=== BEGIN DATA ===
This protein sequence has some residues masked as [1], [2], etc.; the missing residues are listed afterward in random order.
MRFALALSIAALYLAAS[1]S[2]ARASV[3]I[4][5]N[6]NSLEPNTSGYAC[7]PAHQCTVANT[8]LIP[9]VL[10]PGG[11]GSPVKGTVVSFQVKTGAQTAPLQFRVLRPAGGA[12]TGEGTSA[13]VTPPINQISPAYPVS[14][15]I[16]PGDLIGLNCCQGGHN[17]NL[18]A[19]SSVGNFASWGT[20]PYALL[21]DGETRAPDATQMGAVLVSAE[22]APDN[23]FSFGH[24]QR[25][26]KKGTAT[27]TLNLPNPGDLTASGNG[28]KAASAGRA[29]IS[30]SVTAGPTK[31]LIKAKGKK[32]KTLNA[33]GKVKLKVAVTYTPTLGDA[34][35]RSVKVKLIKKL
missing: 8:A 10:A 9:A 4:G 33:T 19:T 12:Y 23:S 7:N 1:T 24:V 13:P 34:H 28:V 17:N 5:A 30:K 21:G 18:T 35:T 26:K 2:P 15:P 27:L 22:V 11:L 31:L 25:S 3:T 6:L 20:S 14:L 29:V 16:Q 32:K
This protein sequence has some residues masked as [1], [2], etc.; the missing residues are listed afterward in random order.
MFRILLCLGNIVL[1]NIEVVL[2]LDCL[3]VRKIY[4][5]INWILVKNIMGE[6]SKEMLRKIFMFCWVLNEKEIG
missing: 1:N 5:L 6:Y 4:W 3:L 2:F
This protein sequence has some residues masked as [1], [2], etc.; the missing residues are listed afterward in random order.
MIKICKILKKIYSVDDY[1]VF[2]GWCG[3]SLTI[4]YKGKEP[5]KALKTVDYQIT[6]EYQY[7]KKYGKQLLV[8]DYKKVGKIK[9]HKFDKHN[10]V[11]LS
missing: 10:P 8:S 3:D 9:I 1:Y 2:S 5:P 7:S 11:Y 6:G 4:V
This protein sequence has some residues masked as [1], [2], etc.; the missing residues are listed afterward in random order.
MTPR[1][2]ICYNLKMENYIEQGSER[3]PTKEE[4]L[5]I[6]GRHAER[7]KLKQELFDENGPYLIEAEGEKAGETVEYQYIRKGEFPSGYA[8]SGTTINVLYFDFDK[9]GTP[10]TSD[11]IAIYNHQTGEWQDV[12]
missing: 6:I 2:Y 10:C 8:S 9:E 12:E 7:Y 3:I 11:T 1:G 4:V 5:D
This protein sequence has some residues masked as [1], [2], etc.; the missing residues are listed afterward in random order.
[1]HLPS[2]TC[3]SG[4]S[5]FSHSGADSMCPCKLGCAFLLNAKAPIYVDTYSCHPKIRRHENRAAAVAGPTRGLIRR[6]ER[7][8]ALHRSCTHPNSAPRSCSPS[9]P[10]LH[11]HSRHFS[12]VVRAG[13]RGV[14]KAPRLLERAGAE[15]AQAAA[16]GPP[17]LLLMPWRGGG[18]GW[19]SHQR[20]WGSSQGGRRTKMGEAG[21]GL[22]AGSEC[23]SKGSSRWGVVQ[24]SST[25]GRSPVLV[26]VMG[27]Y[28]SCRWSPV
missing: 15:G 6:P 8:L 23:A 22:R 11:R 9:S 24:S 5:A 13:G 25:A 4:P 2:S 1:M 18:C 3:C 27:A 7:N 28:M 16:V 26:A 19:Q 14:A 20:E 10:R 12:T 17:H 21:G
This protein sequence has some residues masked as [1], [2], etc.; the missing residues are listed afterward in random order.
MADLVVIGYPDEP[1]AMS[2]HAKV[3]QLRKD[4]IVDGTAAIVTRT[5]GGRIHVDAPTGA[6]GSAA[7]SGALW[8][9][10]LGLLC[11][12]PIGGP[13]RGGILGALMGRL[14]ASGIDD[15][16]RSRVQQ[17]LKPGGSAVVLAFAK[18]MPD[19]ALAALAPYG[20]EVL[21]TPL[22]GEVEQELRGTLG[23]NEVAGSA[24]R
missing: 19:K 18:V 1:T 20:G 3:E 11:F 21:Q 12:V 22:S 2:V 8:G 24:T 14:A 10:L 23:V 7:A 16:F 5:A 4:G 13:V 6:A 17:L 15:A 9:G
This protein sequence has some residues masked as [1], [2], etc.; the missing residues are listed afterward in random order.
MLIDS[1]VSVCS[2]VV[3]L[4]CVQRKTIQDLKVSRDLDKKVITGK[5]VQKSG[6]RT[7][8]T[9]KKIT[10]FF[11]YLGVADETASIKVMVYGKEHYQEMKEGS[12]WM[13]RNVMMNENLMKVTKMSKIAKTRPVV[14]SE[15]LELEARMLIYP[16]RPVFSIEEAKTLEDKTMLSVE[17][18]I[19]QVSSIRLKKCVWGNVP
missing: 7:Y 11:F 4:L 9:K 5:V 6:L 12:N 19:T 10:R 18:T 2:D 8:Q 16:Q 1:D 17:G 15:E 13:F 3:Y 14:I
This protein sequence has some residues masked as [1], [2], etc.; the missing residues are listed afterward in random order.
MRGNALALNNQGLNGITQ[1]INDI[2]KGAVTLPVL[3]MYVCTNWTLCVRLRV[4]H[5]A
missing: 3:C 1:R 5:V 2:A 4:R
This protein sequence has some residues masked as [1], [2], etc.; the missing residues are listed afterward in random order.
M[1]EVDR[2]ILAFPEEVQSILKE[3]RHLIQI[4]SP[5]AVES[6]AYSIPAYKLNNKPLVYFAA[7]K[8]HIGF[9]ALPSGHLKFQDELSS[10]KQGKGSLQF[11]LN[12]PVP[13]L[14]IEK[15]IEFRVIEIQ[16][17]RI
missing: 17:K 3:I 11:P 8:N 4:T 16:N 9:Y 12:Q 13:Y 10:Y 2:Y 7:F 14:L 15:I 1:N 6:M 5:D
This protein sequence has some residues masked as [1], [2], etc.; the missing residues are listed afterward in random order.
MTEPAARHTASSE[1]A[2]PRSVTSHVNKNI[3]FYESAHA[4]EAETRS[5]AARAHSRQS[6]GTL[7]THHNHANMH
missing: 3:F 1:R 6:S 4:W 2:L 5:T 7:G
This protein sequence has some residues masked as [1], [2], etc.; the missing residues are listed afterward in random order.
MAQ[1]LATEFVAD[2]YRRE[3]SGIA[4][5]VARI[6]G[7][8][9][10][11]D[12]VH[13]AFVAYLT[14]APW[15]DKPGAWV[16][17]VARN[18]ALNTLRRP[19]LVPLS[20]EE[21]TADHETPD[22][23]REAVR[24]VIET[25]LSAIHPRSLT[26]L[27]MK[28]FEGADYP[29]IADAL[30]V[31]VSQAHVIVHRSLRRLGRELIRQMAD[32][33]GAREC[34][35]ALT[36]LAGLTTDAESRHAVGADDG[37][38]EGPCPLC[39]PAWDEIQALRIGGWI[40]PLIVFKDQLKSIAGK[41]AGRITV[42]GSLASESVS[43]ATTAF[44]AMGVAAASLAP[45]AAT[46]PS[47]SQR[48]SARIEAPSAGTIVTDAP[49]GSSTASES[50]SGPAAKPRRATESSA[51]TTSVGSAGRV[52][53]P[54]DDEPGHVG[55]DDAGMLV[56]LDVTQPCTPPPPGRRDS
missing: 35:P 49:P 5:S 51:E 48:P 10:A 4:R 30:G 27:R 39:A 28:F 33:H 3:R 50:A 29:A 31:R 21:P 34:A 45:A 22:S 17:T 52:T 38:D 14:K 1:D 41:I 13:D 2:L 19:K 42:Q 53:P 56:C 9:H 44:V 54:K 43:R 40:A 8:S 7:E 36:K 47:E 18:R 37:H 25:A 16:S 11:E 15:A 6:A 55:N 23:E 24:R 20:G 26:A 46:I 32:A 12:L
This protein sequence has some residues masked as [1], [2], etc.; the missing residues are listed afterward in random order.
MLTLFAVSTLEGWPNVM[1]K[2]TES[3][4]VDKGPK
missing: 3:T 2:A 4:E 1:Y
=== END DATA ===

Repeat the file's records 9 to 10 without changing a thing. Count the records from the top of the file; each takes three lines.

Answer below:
This protein sequence has some residues masked as [1], [2], etc.; the missing residues are listed afterward in random order.
M[1]EVDR[2]ILAFPEEVQSILKE[3]RHLIQI[4]SP[5]AVES[6]AYSIPAYKLNNKPLVYFAA[7]K[8]HIGF[9]ALPSGHLKFQDELSS[10]KQGKGSLQF[11]LN[12]PVP[13]L[14]IEK[15]IEFRVIEIQ[16][17]RI
missing: 17:K 3:I 11:P 8:N 4:T 16:N 9:Y 12:Q 13:Y 10:Y 2:Y 7:F 14:L 15:I 1:N 6:M 5:D
This protein sequence has some residues masked as [1], [2], etc.; the missing residues are listed afterward in random order.
MTEPAARHTASSE[1]A[2]PRSVTSHVNKNI[3]FYESAHA[4]EAETRS[5]AARAHSRQS[6]GTL[7]THHNHANMH
missing: 3:F 1:R 6:S 4:W 2:L 5:T 7:G